Matt Laughing Democritus
  • Member since Jan 2nd 2017

Posts by Matt

    Wow! This is a long interesting thread.


    I’m just going to comment on the latter part of “doing no harm”.


    In my opinion the doing of harm relates to intention. But purely the intention of harming someone outside of personal self-defense or preservation. As in assaulting or murdering an innocent person, defrauding them, slandering them...basically hurting the other for the sake of it or for your own benefit.


    Any act of self defense and the intention of defending yourself would fall outside the realm of doing harm, since defending yourself or a loved one is a “natural” act that is in accord with nature. So having a .38 in your nightstand and training to use it is intentional to DO HARM, but since the intention is based in self-defense and that act is natural it would seem to be entirely just.

    Absolutely!


    And that “memorization” of oral texts by the Druid class, very, very similar to how the Hindu Brahmins memorize the Vedic lore via chants.


    Caesar also observed that there were “classes” or a caste system in ancient Gaul...the Druids and the “Equites” which he based on his own Roman understanding. In my mind this is similar to the Brahmin priestly caste and the Kshatriya warrior class of the Hindus. There may have been more division of societal classes that Caesar did not observe.

    Caesar’s commentary on the Gauls belief in the soul:


    “With regard to their actual course of studies, the main object of all education is, in their opinion, to imbue their scholars with a firm belief in the indestructibility of the human soul, which, according to their belief, merely passes at death from one tenement to another; for by such doctrine alone, they say, which robs death of all its terrors, can the highest form of human courage be developed. Subsidiary to the teachings of this main principle, they hold various lectures and discussions on the stars and their movement, on the extent and geographical distribution of the earth, on the different branches of natural philosophy, and on many problems connected with religion.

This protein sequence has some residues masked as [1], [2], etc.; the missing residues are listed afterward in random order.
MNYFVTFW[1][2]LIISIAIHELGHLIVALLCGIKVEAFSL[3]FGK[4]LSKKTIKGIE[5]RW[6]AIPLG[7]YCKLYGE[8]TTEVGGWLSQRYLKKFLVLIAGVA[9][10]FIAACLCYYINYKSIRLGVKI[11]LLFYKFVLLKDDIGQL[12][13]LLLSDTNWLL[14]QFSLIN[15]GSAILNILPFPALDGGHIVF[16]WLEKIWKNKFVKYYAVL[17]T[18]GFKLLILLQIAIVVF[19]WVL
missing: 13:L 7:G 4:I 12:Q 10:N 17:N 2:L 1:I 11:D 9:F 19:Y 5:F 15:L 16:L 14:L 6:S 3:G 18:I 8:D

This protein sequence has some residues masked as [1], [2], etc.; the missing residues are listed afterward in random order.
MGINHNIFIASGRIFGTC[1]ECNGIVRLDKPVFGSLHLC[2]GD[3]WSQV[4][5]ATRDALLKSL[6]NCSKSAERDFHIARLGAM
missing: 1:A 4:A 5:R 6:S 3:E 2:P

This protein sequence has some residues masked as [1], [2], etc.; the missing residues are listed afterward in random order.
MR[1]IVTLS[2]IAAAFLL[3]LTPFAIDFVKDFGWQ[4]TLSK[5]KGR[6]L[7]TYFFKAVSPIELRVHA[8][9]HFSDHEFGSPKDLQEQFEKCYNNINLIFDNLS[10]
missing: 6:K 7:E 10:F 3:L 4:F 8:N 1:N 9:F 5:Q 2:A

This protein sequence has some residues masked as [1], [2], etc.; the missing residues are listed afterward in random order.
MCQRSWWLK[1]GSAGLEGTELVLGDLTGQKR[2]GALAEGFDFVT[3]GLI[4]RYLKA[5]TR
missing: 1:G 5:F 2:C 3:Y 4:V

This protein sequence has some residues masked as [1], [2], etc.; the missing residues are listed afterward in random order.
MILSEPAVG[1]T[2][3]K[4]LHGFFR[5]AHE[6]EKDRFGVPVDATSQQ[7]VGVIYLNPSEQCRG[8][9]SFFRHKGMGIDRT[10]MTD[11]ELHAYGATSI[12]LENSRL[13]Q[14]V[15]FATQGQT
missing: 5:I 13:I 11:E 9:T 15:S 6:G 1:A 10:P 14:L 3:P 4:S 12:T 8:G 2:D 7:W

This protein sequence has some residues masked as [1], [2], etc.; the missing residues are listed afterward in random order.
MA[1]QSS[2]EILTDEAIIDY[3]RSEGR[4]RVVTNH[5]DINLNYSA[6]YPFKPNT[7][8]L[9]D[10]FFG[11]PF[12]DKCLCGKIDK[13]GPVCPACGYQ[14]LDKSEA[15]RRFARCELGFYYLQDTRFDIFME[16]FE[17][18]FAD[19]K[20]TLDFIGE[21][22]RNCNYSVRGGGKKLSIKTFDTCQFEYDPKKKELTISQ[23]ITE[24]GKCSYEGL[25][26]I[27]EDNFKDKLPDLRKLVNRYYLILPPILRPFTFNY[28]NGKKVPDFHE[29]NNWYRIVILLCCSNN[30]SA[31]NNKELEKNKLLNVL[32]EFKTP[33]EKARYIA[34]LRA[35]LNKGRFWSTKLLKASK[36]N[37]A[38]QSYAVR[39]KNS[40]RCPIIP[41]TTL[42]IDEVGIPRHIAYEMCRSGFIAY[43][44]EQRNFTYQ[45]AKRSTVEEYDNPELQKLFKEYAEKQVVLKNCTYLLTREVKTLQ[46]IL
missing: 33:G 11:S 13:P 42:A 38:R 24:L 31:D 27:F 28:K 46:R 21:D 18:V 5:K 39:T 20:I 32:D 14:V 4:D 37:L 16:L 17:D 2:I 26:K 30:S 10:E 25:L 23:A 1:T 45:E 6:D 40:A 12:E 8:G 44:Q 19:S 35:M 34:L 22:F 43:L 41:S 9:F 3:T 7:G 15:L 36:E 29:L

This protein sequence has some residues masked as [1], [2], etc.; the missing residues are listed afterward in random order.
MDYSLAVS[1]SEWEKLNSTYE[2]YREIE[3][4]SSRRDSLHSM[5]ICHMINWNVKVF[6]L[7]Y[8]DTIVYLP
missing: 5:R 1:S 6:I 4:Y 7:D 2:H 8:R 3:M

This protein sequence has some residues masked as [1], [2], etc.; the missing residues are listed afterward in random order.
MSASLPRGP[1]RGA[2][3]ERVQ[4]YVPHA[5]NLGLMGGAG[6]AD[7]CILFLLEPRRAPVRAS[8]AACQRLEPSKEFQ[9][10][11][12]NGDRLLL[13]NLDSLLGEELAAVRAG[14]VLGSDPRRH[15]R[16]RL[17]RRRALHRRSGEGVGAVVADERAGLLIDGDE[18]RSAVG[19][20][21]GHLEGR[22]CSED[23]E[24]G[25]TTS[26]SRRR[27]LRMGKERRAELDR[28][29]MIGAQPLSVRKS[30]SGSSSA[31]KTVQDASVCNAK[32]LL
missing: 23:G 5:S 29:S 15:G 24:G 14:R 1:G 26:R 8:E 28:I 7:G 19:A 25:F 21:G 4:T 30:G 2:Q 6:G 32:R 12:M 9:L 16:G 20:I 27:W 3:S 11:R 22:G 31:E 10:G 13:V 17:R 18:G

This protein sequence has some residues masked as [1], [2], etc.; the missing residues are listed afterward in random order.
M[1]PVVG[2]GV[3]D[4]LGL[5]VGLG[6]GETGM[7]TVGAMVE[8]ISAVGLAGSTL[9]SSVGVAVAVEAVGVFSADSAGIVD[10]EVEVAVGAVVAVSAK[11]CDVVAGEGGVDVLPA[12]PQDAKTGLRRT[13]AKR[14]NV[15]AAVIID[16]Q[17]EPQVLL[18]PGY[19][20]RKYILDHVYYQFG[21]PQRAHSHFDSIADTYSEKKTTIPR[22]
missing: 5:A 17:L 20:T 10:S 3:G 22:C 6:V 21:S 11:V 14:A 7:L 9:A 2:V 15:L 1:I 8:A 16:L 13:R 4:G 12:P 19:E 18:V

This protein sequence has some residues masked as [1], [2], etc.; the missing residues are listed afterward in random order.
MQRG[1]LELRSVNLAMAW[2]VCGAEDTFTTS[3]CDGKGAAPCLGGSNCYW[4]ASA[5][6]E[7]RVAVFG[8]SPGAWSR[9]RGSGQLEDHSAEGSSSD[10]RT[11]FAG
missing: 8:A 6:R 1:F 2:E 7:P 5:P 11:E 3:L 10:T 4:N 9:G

Julius Caesar, De Bello Gallico, VI, 14

    From today's paper, an op-ed about how Christians came to believe in an immortal soul, from a professor of religious studies. (Spoiler alert: it has roots in Plato's deception and trickery....) Personally, I was unaware of how late it came about.


    https://www.latimes.com/opinio…ristians-heaven-hell-soul

    Interesting article! One thing I’ve always found interesting is that certain ancient Indo-European cultures held a doctrine of the transmigration of the soul. The best known being the Hindus, Jains and Buddhists but second to them the ancient Celts, specifically the Gauls as reported by Caesar and Alexander Polyhistor. They called it the “Pythagorean” doctrine. That the Celtic druids believed in a sort of reincarnation. I’ve always believed there is a very deep connection between Vedic and Celtic culture that extends waaaay back in time. But this idea of transmigration of a disembodied soul is unique to the Celts and Hindus. Perhaps the Greeks adopted this from the Indian philosophers.


    To what extent the Celts believed it we will probably never know...but perhaps to the same degree as the Indians.